The fact is, research has shown that no matter how long you have smoked or how old you are, quitting smoking still gives you many health benefits almost immediately, in addition to the many, many overall improvements in all areas of your life.
Smoking is a major risk factor for 7 major causes of death for persons aged 65 years and above and has been a contributing factor in the development of heart disease, stroke, cancer, high blood pressure, diabetes, and eye disease. In fact, smoking is known to cause general loss of functioning, mobility and independence in older individuals. When used with medications, smoking can cause complications from altered drug metabolism.
The good thing is that even after many years of smoking, quitting will improve health significantly. Risk factors for smoking-related diseases and loss of functioning decline dramatically.
Upon quitting smoking, clogging in the arteries improve tremendously at a rapid rate and existing heart diseases slows down immediately. Risk of stroke is completely or partially reversed within a few years of quitting smoking.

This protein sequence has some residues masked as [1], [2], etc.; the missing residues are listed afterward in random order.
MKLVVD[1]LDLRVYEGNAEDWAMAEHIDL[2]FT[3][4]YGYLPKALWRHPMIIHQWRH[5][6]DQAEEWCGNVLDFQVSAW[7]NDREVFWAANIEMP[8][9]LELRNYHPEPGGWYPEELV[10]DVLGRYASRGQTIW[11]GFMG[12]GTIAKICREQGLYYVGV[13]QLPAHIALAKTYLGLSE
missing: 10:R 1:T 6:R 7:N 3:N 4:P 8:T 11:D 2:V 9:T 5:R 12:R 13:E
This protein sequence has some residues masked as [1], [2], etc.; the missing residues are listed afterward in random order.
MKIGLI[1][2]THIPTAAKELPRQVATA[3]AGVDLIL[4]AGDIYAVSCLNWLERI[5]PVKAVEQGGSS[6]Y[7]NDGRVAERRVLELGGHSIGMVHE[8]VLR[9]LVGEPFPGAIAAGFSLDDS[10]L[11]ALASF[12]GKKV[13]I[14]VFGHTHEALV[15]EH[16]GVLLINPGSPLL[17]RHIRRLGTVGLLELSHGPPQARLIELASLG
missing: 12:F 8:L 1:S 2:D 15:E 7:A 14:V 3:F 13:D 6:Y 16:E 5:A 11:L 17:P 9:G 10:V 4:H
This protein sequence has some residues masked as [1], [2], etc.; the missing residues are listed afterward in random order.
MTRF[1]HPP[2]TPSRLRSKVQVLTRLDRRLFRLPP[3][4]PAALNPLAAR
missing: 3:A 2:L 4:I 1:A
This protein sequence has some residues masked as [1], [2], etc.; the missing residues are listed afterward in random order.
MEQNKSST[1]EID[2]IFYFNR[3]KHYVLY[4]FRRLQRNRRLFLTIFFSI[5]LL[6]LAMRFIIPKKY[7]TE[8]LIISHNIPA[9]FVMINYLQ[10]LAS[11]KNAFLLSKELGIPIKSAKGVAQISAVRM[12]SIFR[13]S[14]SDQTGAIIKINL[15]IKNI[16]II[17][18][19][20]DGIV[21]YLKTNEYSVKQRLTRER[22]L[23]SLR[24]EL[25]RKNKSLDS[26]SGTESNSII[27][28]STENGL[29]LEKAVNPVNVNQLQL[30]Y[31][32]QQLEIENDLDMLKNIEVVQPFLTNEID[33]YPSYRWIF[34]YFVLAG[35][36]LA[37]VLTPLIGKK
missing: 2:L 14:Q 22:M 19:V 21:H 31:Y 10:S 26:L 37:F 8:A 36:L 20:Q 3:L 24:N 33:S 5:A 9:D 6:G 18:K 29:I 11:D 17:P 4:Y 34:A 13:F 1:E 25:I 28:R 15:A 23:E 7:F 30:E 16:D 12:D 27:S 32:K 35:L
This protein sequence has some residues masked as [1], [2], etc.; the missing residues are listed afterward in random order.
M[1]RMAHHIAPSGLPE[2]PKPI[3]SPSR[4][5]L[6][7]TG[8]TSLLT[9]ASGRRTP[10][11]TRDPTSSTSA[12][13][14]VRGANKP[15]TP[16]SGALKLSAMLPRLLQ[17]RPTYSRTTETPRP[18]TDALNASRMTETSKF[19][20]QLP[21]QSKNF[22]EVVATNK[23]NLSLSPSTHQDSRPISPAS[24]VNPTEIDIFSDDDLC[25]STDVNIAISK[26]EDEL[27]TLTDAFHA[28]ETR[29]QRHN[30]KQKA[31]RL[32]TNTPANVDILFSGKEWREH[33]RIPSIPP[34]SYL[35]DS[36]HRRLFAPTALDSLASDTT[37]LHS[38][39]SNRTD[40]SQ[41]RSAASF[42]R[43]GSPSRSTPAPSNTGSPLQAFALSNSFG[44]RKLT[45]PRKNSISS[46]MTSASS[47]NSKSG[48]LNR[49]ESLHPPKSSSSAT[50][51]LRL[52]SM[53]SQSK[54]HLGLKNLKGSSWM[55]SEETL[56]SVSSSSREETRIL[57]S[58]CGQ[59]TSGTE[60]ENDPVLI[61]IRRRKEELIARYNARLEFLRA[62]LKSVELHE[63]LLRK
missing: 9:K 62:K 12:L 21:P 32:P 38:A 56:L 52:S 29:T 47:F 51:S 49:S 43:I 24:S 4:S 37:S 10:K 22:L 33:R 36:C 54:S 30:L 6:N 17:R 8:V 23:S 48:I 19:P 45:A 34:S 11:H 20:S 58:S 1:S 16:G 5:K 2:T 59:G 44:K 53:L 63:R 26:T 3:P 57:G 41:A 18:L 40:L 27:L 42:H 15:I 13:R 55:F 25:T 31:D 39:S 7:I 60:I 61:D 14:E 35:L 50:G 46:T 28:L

Quitting smoking also significantly improves lung function. Even in lung cancer patients, it reduces the development of lung tumors and prevents any further decline in lung function.
Needless to say, even though quitting smoking is tough to do on one's own, it is always still worth every bit of effort. A smoker may go through several attempts of trying before being able to completely overcome the tobacco habit.
Fortunately, smokers can make things much easier for themselves. Studies report a much higher quit rate for smokers who receive help in quitting smoking.
It is never too late to quit smoking. However, it may be too late to keep smoking. Remember that a long list of benefits ranging from health improvements to social acceptance await you.